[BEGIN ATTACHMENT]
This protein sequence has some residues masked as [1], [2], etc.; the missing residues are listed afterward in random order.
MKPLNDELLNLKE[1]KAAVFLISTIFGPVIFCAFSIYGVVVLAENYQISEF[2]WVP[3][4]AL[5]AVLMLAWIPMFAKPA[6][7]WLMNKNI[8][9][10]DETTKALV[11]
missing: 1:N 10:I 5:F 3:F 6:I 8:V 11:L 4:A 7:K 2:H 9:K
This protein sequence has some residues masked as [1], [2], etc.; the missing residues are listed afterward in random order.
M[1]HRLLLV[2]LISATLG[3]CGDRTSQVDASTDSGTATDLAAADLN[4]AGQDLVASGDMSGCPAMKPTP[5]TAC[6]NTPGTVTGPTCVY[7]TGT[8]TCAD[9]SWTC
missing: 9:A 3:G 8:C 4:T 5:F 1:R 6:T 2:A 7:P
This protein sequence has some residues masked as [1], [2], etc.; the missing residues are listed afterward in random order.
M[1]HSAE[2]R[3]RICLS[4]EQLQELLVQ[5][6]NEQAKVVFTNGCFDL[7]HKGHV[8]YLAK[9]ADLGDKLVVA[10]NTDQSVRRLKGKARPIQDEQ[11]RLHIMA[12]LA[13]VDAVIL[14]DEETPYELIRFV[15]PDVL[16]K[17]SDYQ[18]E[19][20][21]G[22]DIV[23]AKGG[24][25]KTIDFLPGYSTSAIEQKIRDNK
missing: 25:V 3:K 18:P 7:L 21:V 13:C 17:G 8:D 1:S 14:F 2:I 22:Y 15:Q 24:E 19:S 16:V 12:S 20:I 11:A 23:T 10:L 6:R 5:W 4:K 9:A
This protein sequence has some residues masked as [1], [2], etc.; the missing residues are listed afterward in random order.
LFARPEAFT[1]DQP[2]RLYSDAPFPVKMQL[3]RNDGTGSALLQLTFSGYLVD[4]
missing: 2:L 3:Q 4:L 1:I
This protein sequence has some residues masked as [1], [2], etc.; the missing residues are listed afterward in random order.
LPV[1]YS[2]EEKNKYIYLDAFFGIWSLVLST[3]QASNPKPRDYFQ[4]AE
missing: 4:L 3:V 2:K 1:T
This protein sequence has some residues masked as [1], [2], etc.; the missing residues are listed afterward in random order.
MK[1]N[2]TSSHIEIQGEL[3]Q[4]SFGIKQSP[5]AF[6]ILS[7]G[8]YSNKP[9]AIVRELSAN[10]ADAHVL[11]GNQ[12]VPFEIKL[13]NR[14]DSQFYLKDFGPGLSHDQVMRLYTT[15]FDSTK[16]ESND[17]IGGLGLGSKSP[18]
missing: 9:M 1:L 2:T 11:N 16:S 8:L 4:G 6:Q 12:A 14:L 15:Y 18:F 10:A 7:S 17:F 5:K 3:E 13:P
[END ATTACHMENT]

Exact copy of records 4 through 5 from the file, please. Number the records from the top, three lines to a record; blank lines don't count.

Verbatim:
This protein sequence has some residues masked as [1], [2], etc.; the missing residues are listed afterward in random order.
LFARPEAFT[1]DQP[2]RLYSDAPFPVKMQL[3]RNDGTGSALLQLTFSGYLVD[4]
missing: 2:L 3:Q 4:L 1:I
This protein sequence has some residues masked as [1], [2], etc.; the missing residues are listed afterward in random order.
LPV[1]YS[2]EEKNKYIYLDAFFGIWSLVLST[3]QASNPKPRDYFQ[4]AE
missing: 4:L 3:V 2:K 1:T